It's no secret that the Angels will do everything in their power to re-sign Zack Greinke.
But they may be held hostage by it.
The thing is, Greinke's free agency isn't expected to have a quick resolution. Not when you consider how much better he is than any other available starting pitcher or the amount of teams that will express heavy interest in his services.
In a perfect world, the Angels would already know where Greinke stands, allowing them to have a clearer picture of the other important decisions that loom -- like how to shape the rest of their rotation, how much they can afford to offer Torii Hunter, or perhaps even how aggressive they'll be with their bullpen.
But his situation could take well into the winter.
"I think that's fair to say," general manager Jerry Dipoto admitted.
That, coupled with the situation of Dan Haren, could really cloud things for the Angels.
They've already traded Ervin Santana, dealing him to the Royals along with $1 million for lefty reliever Brandon Sisk. They were unable to do the same with Haren, who had a $15.5 million club option the Angels declined on Friday, buying him out for $3.5 million and setting him off into the free-agent market.
That means if Greinke departs, the Angels will have some serious holes to fill in their rotation, and there aren't any front-line starters as solid as Greinke available in the free-agent market. The question is, who will be left by the time he makes his decision?
The holding pattern begins.
Free agents: Greinke, Haren, Hunter, INF Maicer Izturis, RP LaTroy Hawkins, RP Jason Isringhausen.
Arbitration-eligible: DH Kendrys Morales (third-year), 3B Alberto Callaspo (third-year), SP Jerome Williams (second-year), RP Kevin Jepsen (first-year).
Resolved: Santana (traded with cash to Royals for LHP Sisk), C Chris Iannetta (three-year, $15.55 million extension; voids $5 million mutual option for 2013), C Bobby Wilson (claimed off waivers by Blue Jays; was arbitration-eligible for the first time).
Areas of need
Starting rotation: Only two members of the 2012 staff are guaranteed to return: Jered Weaver and C.J. Wilson. A third member probably will be the young Garrett Richards, who showed flashes of dominance as a starter and will resume that role after serving as a reliever down the stretch. Who fills out the rotation? That remains to be seen.
The Angels will be among the top bidders for Greinke, but it's no lock he returns given the competition they'll face. After Greinke, there's a pretty big drop-off in the free-agent market, with guys like Edwin Jackson, Ryan Dempster, Kyle Lohse, Hiroki Kuroda and Anibal Sanchez, along with Haren, making up the next tier. With Santana gone, and Haren likely to follow, it's crucial that the Angels find a way to bring Greinke back.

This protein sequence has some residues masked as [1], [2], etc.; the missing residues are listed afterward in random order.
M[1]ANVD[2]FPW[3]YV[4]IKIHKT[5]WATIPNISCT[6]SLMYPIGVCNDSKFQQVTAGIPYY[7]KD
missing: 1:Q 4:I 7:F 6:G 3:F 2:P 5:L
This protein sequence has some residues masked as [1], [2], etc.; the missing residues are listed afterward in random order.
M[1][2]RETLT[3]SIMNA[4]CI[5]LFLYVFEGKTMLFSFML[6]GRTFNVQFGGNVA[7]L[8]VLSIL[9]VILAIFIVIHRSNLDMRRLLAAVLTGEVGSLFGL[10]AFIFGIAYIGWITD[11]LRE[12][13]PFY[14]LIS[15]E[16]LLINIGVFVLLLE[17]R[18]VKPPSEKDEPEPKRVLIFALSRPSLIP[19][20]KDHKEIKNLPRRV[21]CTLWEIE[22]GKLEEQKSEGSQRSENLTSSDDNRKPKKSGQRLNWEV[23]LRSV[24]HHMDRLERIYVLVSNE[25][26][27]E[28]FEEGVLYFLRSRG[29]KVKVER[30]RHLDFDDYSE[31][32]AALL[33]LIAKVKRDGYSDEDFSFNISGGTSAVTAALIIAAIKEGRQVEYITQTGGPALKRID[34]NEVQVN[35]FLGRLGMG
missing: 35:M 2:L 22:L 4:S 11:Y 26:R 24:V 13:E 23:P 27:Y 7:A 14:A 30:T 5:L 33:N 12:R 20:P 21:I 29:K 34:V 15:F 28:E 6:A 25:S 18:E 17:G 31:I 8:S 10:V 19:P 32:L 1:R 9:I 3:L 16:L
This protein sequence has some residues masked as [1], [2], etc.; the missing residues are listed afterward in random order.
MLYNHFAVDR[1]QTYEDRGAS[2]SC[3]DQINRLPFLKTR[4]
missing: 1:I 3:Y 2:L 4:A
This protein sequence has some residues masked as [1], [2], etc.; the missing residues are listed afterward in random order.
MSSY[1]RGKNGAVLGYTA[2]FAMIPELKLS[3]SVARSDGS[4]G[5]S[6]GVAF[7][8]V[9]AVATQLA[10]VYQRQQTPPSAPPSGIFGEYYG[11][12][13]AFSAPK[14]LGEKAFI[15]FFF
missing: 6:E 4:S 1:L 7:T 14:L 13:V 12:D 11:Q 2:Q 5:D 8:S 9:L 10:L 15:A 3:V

Bullpen: Dipoto badly wants to improve a relief corps that was tied for first in the American League with 22 blown saves and was the biggest reason the Angels fell short of the playoffs. But don't look for him to add an established closer. First, there aren't many options in the free-agent market. Second, the Angels can't afford to spend money on an established closer considering what they have allocated elsewhere -- and their desire to re-sign Greinke. The trade market may be their best bet.
Outfield: OK, so this was actually an area of excess in 2012, but Angels fans everywhere tell you they need to re-sign Hunter. In order to do that, they must clear room by trading young center fielder Peter Bourjos or expensive left fielder Vernon Wells -- or both. The Angels will exhaust every option to somehow rid themselves of Wells, who's owed $42 million over the next two seasons. Bourjos figures to be a starting outfielder if Hunter leaves, but he's expendable if Hunter re-signs. Will he? That's the big question.
Hunter has repeatedly said he's willing to give the Angels a sizable discount, but what he sees as fair and what the Angels deem fair, considering their other priorities, isn't very close right now. The Angels are not expected to tender Hunter a qualifying offer of $13 million -- the requirement to obtain Draft picks if he signs elsewhere -- because the belief is that they can bring him back for less.
Don't expect the Angels to once again be at $159 million, which was a club record, ranked fourth in the Majors and was a bloated figure due to the offseason signings of Albert Pujols and C.J. Wilson and the July acquisition of Greinke.
A rough estimate for next season is somewhere between $145 million to $150 million.
The Angels have lots of money coming off the books, with Bobby Abreu's $9 million salary gone, Hunter's five-year, $90 million contract expiring, and Izturis ($3.8 million in 2012) and Hawkins ($3 million) heading for free agency.
But they owe more than $96 million to eight players (Wells, Weaver, Pujols, C.J. Wilson, Howie Kendrick, Erick Aybar, Iannetta and Scott Downs). Factoring in the buyouts for Santana and Haren puts them at close to $101 million. And if you factor in the potential arbitration cases for Callaspo, Morales, Williams and Jepsen, that's roughly $116 million, leaving about $30 million to address the pitching staff and, perhaps, bring back Hunter.
Keep in mind, though, that is a rough estimation.